16. Mitchell Berman (2005). Lesser Evils and Justification: A Less Close Look. [REVIEW] Law and Philosophy 24 (6):681-709.score: 360.0
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  17. John T. Baldwin & Joel Berman (1977). A Model Theoretic Approach to Malcev Conditions. Journal of Symbolic Logic 42 (2):277-288.score: 360.0
  18. Michael Berman (2007). The Dilemmas of a World Without Design. The European Legacy 12 (6):741-744.score: 360.0
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  19. Tony Armada, Howard Berman, John Hopkins, Bill Kreykes, Don Wegmiller & Bruce McPherson (2007). What Does It Take to Build a Strong Nonprofit Health Care Board? Inquiry 44 (1):8-14.score: 360.0
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  20. Constance Hoffman Berman (2010). Daniel E. Bornstein, Ed., A People's History of Christianity, 4: Medieval Christianity. Minneapolis: Augsburg Fortress, 2009. Pp. Xx, 409 Plus Color Plates; Many Black-and-White Figures. $35. [REVIEW] Speculum 85 (1):118-119.score: 360.0
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  21. Marilyn Berman, Malcolm P. Fraser & John Theios (1970). Learning a General Maximum Likelihood Decision Strategy. Journal of Experimental Psychology 86 (3):393.score: 360.0
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  22. Laurence D. Berman (1993). The Musical Image: A Theory of Content. Greenwood Press.score: 360.0
  23. Abe Oudshoorn, Catherine Ward-Griffin, Cheryl Forchuk, Helene Berman & Blake Poland (2013). Client-Provider Relationships in a Community Health Clinic for People Who Are Experiencing Homelessness. Nursing Inquiry 20 (4):317-328.score: 360.0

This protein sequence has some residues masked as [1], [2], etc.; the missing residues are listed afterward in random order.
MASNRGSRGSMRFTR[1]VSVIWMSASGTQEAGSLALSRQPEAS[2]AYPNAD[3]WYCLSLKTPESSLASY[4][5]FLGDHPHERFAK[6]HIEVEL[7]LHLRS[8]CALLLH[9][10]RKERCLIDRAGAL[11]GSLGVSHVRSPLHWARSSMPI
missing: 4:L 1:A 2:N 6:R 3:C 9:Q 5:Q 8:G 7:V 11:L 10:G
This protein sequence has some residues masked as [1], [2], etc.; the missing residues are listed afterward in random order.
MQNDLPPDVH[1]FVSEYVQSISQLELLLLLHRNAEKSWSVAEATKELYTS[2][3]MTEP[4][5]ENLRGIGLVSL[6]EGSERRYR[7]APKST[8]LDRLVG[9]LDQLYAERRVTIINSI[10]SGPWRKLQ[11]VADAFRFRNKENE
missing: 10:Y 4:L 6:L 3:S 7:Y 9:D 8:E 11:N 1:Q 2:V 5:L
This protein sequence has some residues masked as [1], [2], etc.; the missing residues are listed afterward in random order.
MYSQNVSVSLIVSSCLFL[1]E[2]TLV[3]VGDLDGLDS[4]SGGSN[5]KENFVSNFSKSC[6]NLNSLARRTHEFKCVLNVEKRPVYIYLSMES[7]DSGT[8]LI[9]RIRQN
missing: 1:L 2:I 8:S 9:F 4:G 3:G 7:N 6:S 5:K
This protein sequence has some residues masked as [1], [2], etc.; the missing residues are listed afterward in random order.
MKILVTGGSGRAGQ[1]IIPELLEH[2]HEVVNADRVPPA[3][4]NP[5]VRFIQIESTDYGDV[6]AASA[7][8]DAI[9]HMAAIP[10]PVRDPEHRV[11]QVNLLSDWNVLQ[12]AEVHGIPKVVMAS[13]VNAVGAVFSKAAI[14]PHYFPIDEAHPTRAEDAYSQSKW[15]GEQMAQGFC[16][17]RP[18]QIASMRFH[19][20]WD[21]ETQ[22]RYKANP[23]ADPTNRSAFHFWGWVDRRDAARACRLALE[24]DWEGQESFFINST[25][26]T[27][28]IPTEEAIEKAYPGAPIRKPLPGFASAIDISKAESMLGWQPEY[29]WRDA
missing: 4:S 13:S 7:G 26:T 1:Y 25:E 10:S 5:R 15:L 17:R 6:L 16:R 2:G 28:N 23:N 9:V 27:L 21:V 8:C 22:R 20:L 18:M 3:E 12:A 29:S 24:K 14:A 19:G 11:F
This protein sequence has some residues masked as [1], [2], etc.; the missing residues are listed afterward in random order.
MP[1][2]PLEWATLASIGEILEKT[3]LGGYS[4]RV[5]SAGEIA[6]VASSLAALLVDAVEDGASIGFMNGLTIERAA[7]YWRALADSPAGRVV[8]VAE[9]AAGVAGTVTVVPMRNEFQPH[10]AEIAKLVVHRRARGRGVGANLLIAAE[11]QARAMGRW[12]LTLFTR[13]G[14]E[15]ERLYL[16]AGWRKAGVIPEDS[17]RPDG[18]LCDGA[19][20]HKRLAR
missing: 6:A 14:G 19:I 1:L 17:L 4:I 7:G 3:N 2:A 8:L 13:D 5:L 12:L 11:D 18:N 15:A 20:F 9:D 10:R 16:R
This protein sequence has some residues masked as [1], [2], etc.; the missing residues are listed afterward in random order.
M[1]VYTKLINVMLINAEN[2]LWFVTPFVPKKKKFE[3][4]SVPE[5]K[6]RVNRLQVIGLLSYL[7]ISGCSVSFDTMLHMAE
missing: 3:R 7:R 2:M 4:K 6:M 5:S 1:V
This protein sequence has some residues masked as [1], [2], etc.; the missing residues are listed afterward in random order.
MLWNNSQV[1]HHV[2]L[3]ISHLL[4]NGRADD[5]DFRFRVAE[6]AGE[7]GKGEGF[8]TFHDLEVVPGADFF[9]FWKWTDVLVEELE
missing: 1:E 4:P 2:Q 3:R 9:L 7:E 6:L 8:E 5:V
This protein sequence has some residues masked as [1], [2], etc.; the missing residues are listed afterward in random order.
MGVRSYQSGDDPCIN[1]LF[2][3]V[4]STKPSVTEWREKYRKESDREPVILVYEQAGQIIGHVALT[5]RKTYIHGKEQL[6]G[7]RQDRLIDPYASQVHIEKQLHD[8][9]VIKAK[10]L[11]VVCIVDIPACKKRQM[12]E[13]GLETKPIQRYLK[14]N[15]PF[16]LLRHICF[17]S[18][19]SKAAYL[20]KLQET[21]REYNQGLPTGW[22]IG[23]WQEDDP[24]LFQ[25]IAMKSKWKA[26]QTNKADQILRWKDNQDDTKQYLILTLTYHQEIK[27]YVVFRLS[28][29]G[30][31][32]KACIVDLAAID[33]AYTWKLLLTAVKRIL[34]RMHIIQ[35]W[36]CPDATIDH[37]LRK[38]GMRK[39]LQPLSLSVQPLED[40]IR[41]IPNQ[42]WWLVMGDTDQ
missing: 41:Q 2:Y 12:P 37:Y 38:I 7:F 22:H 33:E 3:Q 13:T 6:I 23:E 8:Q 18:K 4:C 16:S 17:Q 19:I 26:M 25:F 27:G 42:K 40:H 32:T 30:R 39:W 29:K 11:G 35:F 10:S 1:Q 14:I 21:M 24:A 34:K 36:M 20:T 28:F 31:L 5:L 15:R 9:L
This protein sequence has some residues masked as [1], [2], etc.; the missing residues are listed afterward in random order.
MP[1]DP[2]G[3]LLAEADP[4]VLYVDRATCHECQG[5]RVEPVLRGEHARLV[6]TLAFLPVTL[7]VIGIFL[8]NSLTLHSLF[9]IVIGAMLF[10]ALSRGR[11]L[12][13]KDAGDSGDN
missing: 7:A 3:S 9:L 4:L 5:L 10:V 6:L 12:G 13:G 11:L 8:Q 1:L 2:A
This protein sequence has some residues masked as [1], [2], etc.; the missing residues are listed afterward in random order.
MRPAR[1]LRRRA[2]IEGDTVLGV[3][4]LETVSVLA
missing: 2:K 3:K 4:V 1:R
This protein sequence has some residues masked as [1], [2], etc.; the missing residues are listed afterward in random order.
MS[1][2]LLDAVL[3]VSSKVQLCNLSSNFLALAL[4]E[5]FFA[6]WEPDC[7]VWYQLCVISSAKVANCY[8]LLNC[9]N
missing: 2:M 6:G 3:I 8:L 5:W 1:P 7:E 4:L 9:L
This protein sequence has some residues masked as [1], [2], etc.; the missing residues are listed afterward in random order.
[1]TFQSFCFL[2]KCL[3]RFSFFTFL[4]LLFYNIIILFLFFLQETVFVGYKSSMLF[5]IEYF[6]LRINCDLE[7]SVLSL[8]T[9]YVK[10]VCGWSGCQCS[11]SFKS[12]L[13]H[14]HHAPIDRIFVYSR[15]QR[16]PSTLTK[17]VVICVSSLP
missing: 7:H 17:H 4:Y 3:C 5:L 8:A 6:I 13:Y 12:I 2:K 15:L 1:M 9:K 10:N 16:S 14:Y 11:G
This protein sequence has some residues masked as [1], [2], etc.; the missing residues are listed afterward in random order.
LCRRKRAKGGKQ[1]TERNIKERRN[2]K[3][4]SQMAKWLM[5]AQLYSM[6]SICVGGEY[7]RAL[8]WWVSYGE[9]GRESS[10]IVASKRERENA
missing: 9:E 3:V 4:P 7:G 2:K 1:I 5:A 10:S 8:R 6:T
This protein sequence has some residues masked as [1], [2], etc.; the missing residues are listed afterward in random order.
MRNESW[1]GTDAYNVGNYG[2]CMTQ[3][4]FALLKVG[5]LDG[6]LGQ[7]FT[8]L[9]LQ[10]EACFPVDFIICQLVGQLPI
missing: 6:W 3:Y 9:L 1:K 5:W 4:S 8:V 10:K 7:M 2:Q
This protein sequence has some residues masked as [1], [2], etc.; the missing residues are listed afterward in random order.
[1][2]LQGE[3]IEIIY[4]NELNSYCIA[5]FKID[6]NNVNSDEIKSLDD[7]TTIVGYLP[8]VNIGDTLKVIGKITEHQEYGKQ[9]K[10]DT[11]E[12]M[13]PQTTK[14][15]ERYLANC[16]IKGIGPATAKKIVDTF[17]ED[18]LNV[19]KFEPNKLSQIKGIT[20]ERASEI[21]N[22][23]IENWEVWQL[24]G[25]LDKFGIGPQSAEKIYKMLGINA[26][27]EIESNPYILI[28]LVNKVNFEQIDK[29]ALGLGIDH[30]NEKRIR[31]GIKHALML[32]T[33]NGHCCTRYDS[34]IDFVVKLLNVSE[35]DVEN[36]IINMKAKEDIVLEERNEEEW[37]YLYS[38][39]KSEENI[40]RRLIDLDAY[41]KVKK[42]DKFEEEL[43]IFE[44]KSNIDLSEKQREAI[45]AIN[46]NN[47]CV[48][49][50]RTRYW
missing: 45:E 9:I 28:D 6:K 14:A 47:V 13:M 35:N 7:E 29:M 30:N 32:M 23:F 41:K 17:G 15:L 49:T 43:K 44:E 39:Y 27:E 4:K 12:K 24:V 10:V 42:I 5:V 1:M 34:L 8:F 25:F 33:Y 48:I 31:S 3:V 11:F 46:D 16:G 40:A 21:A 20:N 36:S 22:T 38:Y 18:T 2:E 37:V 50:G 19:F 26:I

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  24. Constance H. Berman (2004). Elizabeth Freeman, Narratives of a New Order: Cistercian Historical Writing in England, 1150–1220. (Medieval Church Studies, 2.) Turnhout: Brepols, 2002. Pp. X, 245. €50. [REVIEW] Speculum 79 (1):174-176.score: 360.0
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  25. Constance H. Berman (2000). Ginette Bourgeois and Alain Douzou, Une Aventure Spirituelle Dans le Rouergue Méridional au Moyen Âge: Ermites Et Cisterciens à Silvanès (1120–1477).(Histoire.) Paris: Cerf, 1999. Paper. Pp. 255; Black-and-White Frontispiece, Black-and-White Figures and Facsimiles, Maps, Plans, Tables, Diagrams, and 1 Graph. F 195. [REVIEW] Speculum 75 (4):895-896.score: 360.0
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  26. Constance H. Berman (2000). Jeffrey F. Hamburger, Nuns as Artists: The Visual Culture of a Medieval Convent.(California Studies in the History of Art, 37.) Berkeley, Los Angeles, and London: University of California Press, 1997. Pp. Xxvi, 318 Plus 12 Color Plates; Black-and-White Frontispiece, 117 Black-and-White Figures, and 1 Map. $55. [REVIEW] Speculum 75 (1):189-191.score: 360.0
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  27. Milton Berman (1961). John Fiske: The Evolution of a Popularizer. Harvard University Press.score: 360.0
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  28. Constance H. Berman (1991). Kathleen Biddick, The Other Economy: Pastoral Husbandry on a Medieval Estate. Berkeley, Los Angeles, and London: University of California Press, 1989. Pp. Xvii, 230; 18 Figures, 43 Tables. $30. [REVIEW] Speculum 66 (4):847-848.score: 360.0
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  29. David Berman & Timothy Williamson (1988). Locke on Particles: A Reply to Nuchelmans. Logique Et Analyse 31 (123-124):213-218.score: 360.0
     
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  30. J. Berman (2000). Sisters in Sorrow: Voices of Care in the Holocaust. By Roger A. Ritvo and Diane M. Plotkin. The European Legacy 5 (2):269-269.score: 360.0
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  31. R. Berman, D. Pan & P. Piccone (1990). The Society of the Spectacle 20 Years Later: A Discussion. Telos 1990 (86):81-102.score: 360.0